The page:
new england catamarans

Catamarans in New England

There was a funny old saying that used to go around when I was in the windsurfing business, which was that New England is where fashion goes to die. While that may or may not be true in regard to board shorts and flip-flops, it is interesting to note that Catamarans (and trimarans too) have been very slow in taking over the New England sailing landscape.

In every other sailing Mecca, multihulls dominate. In the relative blue blood sailing bastions of Newport, Marblehead and the like, old-timers have often concluded that catamarans really aren’t sailing vessels at all!

It should be noted that many of those same esteemed yachtsmen steal away to the BVI with large groups for a winter soiree aboard a “condo cat” as they like to call them, yet invariably they return to parts north singing the praises of a good Downeast monohull sailboat, while casting disparaging glances down their Maui Jims at any twin-hulled interlopers in our waters.

New England has been the home of some of the great minds in naval yachting history, and interestingly that does include a place in the history of the cruising and racing multihull as well. Let’s start with Nathanial Herreshoff. As anyone who has visited the Herreshoff Museum in Bristol RI knows, old Nat came up with a racing cat a long time before any of this was salient. Amaryllis was a smoking little cat in the late 1800’s, and was widely reviled by the Newport purists as unfair. There it was, and it stands in historical significance. Amaryllis was the fastest thing on the water, in New England, and a long long time ago. Still, it has taken hundreds of years for that eruption to be felt.


Dick Newick began designing racing trimarans in the 1960’s. His place in multihull history is well documented too. Newick trimarans are still around, still sailing, and still fast. Walter Green in Maine was on this early with his southern Maine boatyard specializing in multihulls, as well, and his yard is still there to this day.

Newick Trimaran

In modern times, two very significant New England personalities have affected the catamaran landscape profoundly. Chris White, whose succession of performance-oriented cruising cats and trimarans has a cult-like following redefined true performance cats with reasonable accommodation. Then there is my old friend Peter Johnstone, whose innovations with his seminal brand Gunboat, has defined the development of the true high-performance luxury cat. That is not to dismiss Catana, Outremer, and a number of great European performance cats, but truly Gunboat set a standard, and that standard is deeply rooted in New England. There are a lot of Gunboats sailing our waters now, and anyone from Eastport to Westport knows these yachts are special and have opened up the minds of people as high up as the commodore of the New York Yacht Club. Every year, there are more and more catamarans sporting daggerboards gracing our harbors and that trend is growing quickly.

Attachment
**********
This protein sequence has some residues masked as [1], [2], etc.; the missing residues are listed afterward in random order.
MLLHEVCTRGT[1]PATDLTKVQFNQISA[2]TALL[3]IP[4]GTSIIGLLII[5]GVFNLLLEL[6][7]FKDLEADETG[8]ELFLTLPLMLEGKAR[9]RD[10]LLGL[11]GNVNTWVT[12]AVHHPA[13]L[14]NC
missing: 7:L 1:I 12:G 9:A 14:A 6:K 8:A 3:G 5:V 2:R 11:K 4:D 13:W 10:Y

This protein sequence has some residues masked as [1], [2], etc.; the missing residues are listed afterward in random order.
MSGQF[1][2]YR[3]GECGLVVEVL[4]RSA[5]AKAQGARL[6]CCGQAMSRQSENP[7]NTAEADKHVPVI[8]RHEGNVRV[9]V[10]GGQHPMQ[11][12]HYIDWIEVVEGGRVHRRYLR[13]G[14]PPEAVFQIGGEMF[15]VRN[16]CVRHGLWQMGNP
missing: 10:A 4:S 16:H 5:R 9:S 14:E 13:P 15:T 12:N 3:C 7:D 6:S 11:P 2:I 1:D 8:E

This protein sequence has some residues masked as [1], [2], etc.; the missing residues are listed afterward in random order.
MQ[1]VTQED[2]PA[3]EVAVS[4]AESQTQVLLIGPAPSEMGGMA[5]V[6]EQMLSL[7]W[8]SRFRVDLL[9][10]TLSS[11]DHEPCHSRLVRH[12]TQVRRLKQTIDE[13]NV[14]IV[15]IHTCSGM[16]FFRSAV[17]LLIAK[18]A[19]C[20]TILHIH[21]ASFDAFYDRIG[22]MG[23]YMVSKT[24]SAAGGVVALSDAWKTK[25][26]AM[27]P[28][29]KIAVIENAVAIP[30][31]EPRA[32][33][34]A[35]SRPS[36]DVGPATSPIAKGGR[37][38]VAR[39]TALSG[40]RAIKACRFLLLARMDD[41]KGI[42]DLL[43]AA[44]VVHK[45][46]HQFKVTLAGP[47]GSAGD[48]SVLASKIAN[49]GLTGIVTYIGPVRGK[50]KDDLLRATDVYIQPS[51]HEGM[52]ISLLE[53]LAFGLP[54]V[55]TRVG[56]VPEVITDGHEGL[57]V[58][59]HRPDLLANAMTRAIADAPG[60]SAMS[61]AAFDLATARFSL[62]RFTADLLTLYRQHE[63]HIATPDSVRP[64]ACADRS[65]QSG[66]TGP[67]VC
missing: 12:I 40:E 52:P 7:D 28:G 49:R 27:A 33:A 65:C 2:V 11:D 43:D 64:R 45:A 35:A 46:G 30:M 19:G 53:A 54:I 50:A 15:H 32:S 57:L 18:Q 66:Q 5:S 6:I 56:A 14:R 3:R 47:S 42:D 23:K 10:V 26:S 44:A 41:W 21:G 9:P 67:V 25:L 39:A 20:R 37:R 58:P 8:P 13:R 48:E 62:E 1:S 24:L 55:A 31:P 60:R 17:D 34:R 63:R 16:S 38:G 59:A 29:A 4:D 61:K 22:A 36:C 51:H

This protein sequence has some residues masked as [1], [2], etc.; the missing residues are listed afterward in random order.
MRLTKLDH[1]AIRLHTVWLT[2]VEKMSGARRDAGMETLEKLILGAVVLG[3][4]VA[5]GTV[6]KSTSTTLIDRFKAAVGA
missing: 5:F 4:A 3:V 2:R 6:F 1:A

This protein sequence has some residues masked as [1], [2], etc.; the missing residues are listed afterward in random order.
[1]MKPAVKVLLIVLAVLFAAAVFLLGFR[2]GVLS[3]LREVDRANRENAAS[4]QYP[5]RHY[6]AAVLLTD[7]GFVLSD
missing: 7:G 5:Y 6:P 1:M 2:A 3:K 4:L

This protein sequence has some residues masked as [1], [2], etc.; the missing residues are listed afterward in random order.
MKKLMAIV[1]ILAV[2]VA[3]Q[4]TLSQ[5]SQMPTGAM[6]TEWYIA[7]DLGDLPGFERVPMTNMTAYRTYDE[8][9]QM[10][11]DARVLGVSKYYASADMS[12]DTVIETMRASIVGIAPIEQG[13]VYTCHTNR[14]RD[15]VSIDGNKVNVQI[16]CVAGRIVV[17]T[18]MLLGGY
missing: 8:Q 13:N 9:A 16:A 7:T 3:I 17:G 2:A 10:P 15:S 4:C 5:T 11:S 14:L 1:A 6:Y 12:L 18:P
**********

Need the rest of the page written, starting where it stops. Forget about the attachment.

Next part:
Chris White Atlantic 55

As we go forward now, each year we see all types of cats in abundance here. There are plenty of vacation oriented cats in our summer waters too. The same things that make a cat great in the BVI make a cat great in New England: stability, quality of life aboard, space, comfort, and luxury. There will be lots of Lagoons, and Leopards, and Fountaine Pajots here this summer.

Going fast or sailing all points of sail is not important for everyone, and there are so many other great things about cruising cats that even stodgy old New Englanders are starting to see. Yet, more than any other market in the US, New England is a place where you’ll see Gunboats, and Chris White boats, and H&H’s, and Outremers, and Catanas.

There are more brands entering this segment of the market all the time, and New England is likely to disproportionately support performance cats more than luxury cats. It’s a new dawn, but no longer is it unusual to see cruising cats in New England harbors. With that, expect to see more and more gorgeous, fast, and blue water capable entries.

So while we might never see more luxury cats than Downeast monohulls in these waters, we are certainly seeing the growth of the best and most innovative performance cruising cats right here.

Contact New England Catamaran broker Derek Escher for more information:

Licensed and Bonded Yacht Broker Terry Grimbeek

Derek Escher

Licensed + Bonded Catamaran Broker

Mobile: (617) 803-8976
Office: (954) 589-2343

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